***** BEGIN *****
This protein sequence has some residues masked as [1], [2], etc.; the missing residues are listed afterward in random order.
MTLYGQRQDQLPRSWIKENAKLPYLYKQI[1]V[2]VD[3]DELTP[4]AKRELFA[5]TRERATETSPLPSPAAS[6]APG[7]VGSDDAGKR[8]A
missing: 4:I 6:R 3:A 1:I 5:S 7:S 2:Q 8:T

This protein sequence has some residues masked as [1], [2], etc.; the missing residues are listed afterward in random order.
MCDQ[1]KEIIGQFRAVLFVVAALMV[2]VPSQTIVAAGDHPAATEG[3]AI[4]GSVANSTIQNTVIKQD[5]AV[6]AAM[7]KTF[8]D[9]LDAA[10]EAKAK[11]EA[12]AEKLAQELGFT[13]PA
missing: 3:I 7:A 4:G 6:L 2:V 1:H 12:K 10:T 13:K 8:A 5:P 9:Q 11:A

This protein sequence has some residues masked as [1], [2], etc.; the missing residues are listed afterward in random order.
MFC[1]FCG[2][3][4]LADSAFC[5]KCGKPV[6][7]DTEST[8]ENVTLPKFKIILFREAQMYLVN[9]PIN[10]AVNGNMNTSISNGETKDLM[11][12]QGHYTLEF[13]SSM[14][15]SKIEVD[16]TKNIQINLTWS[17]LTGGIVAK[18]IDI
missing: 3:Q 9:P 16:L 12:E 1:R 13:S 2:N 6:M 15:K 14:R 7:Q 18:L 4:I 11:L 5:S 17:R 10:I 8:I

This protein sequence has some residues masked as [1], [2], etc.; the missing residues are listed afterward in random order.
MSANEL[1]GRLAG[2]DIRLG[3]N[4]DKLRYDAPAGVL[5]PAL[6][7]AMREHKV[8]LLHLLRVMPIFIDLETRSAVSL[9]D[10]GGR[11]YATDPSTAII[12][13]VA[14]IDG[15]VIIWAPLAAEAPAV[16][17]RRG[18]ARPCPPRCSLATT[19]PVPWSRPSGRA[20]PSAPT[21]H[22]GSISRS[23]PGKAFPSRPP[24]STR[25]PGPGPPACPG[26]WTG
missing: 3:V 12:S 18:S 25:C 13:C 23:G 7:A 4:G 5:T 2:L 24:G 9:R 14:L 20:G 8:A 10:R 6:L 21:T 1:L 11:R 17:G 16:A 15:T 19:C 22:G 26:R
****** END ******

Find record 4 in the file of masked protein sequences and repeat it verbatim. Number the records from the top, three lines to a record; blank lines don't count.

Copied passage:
This protein sequence has some residues masked as [1], [2], etc.; the missing residues are listed afterward in random order.
MSANEL[1]GRLAG[2]DIRLG[3]N[4]DKLRYDAPAGVL[5]PAL[6][7]AMREHKV[8]LLHLLRVMPIFIDLETRSAVSL[9]D[10]GGR[11]YATDPSTAII[12][13]VA[14]IDG[15]VIIWAPLAAEAPAV[16][17]RRG[18]ARPCPPRCSLATT[19]PVPWSRPSGRA[20]PSAPT[21]H[22]GSISRS[23]PGKAFPSRPP[24]STR[25]PGPGPPACPG[26]WTG
missing: 3:V 12:S 18:S 25:C 13:C 23:G 7:A 4:G 5:T 2:L 24:G 9:R 14:L 20:G 8:A 10:R 6:L 21:T 1:L 11:R 17:G 16:A 15:T 19:C 22:G 26:R